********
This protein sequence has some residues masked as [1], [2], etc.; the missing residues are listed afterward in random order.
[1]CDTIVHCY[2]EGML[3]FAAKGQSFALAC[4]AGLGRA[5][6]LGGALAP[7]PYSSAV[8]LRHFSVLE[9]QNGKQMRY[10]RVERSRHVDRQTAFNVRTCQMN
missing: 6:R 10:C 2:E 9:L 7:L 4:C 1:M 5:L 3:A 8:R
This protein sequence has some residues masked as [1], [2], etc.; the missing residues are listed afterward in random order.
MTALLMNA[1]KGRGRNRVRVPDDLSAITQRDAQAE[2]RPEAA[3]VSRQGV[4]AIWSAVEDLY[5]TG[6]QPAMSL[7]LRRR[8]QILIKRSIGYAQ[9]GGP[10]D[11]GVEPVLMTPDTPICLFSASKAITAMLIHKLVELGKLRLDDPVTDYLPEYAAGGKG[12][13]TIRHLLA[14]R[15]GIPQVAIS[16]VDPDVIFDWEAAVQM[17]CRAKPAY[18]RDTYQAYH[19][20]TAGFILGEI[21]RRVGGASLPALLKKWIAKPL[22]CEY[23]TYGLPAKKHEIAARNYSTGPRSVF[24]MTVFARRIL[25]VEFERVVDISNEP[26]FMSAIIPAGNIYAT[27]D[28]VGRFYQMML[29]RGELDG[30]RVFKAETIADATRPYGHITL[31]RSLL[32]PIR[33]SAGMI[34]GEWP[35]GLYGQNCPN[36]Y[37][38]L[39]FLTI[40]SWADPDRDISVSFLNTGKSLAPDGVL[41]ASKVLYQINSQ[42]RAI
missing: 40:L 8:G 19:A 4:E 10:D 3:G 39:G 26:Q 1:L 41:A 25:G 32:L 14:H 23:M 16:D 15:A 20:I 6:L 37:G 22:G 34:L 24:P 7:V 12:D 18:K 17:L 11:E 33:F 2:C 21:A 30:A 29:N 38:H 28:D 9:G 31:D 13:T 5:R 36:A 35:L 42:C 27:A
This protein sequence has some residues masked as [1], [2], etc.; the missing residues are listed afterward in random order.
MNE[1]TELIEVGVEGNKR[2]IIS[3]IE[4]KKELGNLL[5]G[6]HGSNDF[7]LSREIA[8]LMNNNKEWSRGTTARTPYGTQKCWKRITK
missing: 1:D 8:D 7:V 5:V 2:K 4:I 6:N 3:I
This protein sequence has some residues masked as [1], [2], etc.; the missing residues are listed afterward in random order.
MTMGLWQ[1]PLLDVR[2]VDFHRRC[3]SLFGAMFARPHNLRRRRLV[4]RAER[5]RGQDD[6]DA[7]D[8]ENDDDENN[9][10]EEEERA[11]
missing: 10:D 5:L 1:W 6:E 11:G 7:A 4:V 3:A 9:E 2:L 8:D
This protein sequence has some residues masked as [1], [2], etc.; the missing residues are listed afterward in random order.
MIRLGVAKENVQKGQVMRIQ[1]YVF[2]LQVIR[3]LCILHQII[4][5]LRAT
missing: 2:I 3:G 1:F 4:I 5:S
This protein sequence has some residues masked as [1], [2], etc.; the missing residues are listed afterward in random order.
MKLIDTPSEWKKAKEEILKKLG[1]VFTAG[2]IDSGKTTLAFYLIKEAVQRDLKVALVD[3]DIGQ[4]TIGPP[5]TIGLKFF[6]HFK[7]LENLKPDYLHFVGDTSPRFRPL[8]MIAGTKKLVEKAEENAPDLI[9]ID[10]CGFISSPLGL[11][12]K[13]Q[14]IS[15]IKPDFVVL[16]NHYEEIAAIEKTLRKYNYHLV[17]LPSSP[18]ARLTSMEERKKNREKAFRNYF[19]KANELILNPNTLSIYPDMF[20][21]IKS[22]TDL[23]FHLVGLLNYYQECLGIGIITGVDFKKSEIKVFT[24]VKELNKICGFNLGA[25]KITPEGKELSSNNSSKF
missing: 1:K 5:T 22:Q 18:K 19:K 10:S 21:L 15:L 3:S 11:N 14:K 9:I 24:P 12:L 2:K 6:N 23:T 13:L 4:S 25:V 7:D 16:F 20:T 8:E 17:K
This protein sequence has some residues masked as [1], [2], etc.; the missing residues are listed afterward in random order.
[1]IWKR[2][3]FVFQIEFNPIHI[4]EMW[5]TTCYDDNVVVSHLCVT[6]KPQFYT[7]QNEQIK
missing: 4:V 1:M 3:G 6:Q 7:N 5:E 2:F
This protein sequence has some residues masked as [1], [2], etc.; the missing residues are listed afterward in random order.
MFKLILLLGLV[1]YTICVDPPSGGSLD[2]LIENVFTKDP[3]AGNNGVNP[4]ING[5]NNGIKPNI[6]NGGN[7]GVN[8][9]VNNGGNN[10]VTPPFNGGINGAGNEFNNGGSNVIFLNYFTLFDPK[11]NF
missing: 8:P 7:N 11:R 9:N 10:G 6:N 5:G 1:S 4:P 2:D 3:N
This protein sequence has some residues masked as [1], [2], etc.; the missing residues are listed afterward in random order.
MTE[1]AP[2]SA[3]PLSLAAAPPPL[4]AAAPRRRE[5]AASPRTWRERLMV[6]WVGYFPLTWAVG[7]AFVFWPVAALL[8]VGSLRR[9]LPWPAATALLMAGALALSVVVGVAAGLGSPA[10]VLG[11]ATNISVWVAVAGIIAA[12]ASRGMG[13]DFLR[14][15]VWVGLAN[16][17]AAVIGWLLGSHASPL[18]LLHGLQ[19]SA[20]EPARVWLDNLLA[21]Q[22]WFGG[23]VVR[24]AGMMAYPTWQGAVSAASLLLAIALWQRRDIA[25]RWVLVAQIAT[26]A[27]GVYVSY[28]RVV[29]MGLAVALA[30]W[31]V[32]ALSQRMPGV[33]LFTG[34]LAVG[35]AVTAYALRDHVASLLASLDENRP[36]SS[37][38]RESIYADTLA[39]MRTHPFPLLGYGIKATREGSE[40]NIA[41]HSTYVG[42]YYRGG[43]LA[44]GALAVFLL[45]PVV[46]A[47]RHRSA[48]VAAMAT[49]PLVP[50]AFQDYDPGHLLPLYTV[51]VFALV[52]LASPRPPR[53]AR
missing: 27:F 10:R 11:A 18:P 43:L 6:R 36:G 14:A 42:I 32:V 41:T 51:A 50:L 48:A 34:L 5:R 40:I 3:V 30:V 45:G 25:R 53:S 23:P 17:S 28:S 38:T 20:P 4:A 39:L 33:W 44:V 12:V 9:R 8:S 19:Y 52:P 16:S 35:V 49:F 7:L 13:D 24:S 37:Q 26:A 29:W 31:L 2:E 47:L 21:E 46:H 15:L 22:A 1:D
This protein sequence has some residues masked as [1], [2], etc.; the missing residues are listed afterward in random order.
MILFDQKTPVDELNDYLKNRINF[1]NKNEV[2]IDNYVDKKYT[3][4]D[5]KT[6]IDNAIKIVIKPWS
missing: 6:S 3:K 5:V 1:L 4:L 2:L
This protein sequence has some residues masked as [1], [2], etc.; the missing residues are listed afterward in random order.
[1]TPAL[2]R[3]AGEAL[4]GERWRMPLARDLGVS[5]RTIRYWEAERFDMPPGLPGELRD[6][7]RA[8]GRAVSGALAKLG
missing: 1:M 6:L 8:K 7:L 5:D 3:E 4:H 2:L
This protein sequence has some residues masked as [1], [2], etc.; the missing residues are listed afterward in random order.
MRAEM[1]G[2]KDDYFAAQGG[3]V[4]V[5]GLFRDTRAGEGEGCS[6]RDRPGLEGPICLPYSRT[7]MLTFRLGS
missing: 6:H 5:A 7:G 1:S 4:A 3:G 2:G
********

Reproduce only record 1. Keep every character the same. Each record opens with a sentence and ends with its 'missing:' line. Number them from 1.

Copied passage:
This protein sequence has some residues masked as [1], [2], etc.; the missing residues are listed afterward in random order.
[1]CDTIVHCY[2]EGML[3]FAAKGQSFALAC[4]AGLGRA[5][6]LGGALAP[7]PYSSAV[8]LRHFSVLE[9]QNGKQMRY[10]RVERSRHVDRQTAFNVRTCQMN
missing: 6:R 10:C 2:E 9:L 7:L 4:C 1:M 5:L 3:A 8:R